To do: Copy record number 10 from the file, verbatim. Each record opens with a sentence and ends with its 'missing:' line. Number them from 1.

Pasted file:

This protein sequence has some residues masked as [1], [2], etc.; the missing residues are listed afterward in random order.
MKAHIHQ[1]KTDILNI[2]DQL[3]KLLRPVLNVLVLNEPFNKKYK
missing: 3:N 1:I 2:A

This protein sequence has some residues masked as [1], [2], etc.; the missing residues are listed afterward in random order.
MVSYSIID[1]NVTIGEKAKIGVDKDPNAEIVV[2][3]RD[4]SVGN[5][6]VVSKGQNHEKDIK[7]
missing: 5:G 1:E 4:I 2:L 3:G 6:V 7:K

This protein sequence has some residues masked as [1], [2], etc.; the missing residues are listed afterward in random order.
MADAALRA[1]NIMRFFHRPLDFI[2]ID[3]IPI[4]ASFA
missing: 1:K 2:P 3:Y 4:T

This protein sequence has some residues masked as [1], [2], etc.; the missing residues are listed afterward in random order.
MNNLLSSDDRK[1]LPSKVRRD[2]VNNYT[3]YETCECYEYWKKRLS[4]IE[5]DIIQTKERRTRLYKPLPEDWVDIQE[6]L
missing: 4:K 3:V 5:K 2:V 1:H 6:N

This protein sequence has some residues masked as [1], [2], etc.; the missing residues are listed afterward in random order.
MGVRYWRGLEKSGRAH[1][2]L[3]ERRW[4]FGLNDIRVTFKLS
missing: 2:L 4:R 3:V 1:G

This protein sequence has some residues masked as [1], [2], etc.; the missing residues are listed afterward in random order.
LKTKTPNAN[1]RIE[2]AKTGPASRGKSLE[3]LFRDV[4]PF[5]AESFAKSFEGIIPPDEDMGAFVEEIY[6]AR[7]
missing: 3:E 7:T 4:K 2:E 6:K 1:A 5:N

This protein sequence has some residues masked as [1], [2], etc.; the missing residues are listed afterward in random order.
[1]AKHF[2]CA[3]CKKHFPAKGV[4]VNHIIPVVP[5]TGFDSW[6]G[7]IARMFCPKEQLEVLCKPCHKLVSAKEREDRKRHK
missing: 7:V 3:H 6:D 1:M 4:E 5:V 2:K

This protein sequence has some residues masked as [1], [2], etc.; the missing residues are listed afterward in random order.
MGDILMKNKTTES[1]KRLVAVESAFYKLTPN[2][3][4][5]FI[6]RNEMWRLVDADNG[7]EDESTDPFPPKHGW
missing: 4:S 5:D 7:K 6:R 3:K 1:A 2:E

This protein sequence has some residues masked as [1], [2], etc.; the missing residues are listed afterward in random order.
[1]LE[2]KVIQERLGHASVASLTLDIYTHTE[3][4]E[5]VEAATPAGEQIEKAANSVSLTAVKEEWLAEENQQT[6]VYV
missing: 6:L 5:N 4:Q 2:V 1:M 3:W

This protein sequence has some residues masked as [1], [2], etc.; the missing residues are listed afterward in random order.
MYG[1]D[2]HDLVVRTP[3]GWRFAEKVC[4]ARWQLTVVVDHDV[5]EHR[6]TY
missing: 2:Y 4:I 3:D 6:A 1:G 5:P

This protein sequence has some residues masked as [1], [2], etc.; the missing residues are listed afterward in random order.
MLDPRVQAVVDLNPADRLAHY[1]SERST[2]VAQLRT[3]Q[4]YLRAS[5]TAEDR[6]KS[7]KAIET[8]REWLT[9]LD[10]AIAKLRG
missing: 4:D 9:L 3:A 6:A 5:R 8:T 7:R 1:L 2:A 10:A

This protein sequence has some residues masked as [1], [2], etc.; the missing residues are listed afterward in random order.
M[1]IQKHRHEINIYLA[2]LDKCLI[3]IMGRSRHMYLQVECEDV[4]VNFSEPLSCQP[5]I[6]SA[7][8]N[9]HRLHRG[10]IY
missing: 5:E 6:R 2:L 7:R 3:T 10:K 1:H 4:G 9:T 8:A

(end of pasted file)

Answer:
This protein sequence has some residues masked as [1], [2], etc.; the missing residues are listed afterward in random order.
MYG[1]D[2]HDLVVRTP[3]GWRFAEKVC[4]ARWQLTVVVDHDV[5]EHR[6]TY
missing: 2:Y 4:I 3:D 6:A 1:G 5:P